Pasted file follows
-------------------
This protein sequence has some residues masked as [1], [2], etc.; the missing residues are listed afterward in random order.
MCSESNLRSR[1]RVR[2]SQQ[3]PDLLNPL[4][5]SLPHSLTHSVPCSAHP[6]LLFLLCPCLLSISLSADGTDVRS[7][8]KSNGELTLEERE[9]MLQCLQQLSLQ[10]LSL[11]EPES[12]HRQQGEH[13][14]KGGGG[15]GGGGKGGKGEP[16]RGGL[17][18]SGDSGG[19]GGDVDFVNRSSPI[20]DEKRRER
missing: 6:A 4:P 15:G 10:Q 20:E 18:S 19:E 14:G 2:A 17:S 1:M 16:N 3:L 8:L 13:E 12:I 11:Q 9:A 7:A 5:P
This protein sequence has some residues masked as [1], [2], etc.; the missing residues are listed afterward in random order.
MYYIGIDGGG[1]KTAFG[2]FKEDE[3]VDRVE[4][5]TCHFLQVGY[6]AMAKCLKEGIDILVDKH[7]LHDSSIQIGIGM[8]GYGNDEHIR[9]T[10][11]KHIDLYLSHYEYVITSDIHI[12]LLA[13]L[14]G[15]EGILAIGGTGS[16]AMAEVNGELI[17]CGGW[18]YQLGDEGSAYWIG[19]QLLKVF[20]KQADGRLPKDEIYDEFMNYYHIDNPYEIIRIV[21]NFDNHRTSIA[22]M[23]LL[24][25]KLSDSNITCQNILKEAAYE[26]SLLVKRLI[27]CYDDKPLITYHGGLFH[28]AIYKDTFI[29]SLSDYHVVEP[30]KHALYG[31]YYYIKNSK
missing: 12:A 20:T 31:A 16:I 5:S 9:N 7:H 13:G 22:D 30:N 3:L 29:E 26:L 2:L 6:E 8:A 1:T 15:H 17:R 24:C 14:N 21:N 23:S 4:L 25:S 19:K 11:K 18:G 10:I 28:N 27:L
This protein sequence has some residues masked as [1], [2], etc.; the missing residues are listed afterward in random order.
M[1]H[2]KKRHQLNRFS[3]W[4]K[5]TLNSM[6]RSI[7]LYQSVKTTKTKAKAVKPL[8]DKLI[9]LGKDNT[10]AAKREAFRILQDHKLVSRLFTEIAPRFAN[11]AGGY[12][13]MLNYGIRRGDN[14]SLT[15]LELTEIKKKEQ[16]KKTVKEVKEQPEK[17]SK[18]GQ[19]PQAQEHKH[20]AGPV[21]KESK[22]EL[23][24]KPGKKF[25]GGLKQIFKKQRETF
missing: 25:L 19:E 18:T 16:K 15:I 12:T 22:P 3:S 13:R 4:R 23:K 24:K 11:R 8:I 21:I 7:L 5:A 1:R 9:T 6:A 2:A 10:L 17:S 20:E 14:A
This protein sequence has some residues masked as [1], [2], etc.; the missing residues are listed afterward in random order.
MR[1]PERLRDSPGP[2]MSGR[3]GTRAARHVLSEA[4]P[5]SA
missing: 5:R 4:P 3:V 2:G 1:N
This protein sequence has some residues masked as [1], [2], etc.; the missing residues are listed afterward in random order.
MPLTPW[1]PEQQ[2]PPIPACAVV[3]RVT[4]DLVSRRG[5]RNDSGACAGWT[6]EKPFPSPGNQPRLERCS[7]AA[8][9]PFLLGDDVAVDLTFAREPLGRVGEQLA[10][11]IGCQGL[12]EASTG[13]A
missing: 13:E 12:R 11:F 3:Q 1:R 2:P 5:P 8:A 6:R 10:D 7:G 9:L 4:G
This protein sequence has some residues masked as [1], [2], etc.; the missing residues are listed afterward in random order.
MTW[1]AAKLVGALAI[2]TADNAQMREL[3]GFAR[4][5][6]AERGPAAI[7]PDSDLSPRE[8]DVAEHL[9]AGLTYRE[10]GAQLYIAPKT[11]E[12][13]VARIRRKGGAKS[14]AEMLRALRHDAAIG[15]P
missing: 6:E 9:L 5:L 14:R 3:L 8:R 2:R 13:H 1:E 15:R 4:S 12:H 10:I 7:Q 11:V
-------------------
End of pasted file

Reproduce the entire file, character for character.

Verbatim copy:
This protein sequence has some residues masked as [1], [2], etc.; the missing residues are listed afterward in random order.
MCSESNLRSR[1]RVR[2]SQQ[3]PDLLNPL[4][5]SLPHSLTHSVPCSAHP[6]LLFLLCPCLLSISLSADGTDVRS[7][8]KSNGELTLEERE[9]MLQCLQQLSLQ[10]LSL[11]EPES[12]HRQQGEH[13][14]KGGGG[15]GGGGKGGKGEP[16]RGGL[17][18]SGDSGG[19]GGDVDFVNRSSPI[20]DEKRRER
missing: 6:A 4:P 15:G 10:Q 20:E 18:S 19:E 14:G 2:A 17:S 1:M 16:N 3:L 8:L 13:E 12:I 11:Q 9:A 7:A 5:P
This protein sequence has some residues masked as [1], [2], etc.; the missing residues are listed afterward in random order.
MYYIGIDGGG[1]KTAFG[2]FKEDE[3]VDRVE[4][5]TCHFLQVGY[6]AMAKCLKEGIDILVDKH[7]LHDSSIQIGIGM[8]GYGNDEHIR[9]T[10][11]KHIDLYLSHYEYVITSDIHI[12]LLA[13]L[14]G[15]EGILAIGGTGS[16]AMAEVNGELI[17]CGGW[18]YQLGDEGSAYWIG[19]QLLKVF[20]KQADGRLPKDEIYDEFMNYYHIDNPYEIIRIV[21]NFDNHRTSIA[22]M[23]LL[24][25]KLSDSNITCQNILKEAAYE[26]SLLVKRLI[27]CYDDKPLITYHGGLFH[28]AIYKDTFI[29]SLSDYHVVEP[30]KHALYG[31]YYYIKNSK
missing: 12:A 20:T 31:A 16:I 5:S 9:N 7:H 13:G 22:D 30:N 3:L 29:E 26:L 2:L 6:E 8:A 1:T 15:H 17:R 24:C 14:N 21:N 23:S 4:L 25:S 19:K 11:K 18:G 10:I 28:N 27:L
This protein sequence has some residues masked as [1], [2], etc.; the missing residues are listed afterward in random order.
M[1]H[2]KKRHQLNRFS[3]W[4]K[5]TLNSM[6]RSI[7]LYQSVKTTKTKAKAVKPL[8]DKLI[9]LGKDNT[10]AAKREAFRILQDHKLVSRLFTEIAPRFAN[11]AGGY[12][13]MLNYGIRRGDN[14]SLT[15]LELTEIKKKEQ[16]KKTVKEVKEQPEK[17]SK[18]GQ[19]PQAQEHKH[20]AGPV[21]KESK[22]EL[23][24]KPGKKF[25]GGLKQIFKKQRETF
missing: 25:L 19:E 18:T 16:K 15:I 12:T 22:P 3:S 13:R 4:R 23:K 24:K 11:R 8:I 21:I 7:L 5:A 1:R 9:T 6:A 2:A 10:L 17:S 20:E 14:A
This protein sequence has some residues masked as [1], [2], etc.; the missing residues are listed afterward in random order.
MR[1]PERLRDSPGP[2]MSGR[3]GTRAARHVLSEA[4]P[5]SA
missing: 5:R 4:P 3:V 2:G 1:N
This protein sequence has some residues masked as [1], [2], etc.; the missing residues are listed afterward in random order.
MPLTPW[1]PEQQ[2]PPIPACAVV[3]RVT[4]DLVSRRG[5]RNDSGACAGWT[6]EKPFPSPGNQPRLERCS[7]AA[8][9]PFLLGDDVAVDLTFAREPLGRVGEQLA[10][11]IGCQGL[12]EASTG[13]A
missing: 13:E 12:R 11:F 3:Q 1:R 2:P 5:P 8:A 6:R 10:D 7:G 9:L 4:G
This protein sequence has some residues masked as [1], [2], etc.; the missing residues are listed afterward in random order.
MTW[1]AAKLVGALAI[2]TADNAQMREL[3]GFAR[4][5][6]AERGPAAI[7]PDSDLSPRE[8]DVAEHL[9]AGLTYRE[10]GAQLYIAPKT[11]E[12][13]VARIRRKGGAKS[14]AEMLRALRHDAAIG[15]P
missing: 6:E 9:L 5:L 14:R 3:L 8:R 2:R 13:H 1:E 15:R 4:S 12:H 10:I 7:Q 11:V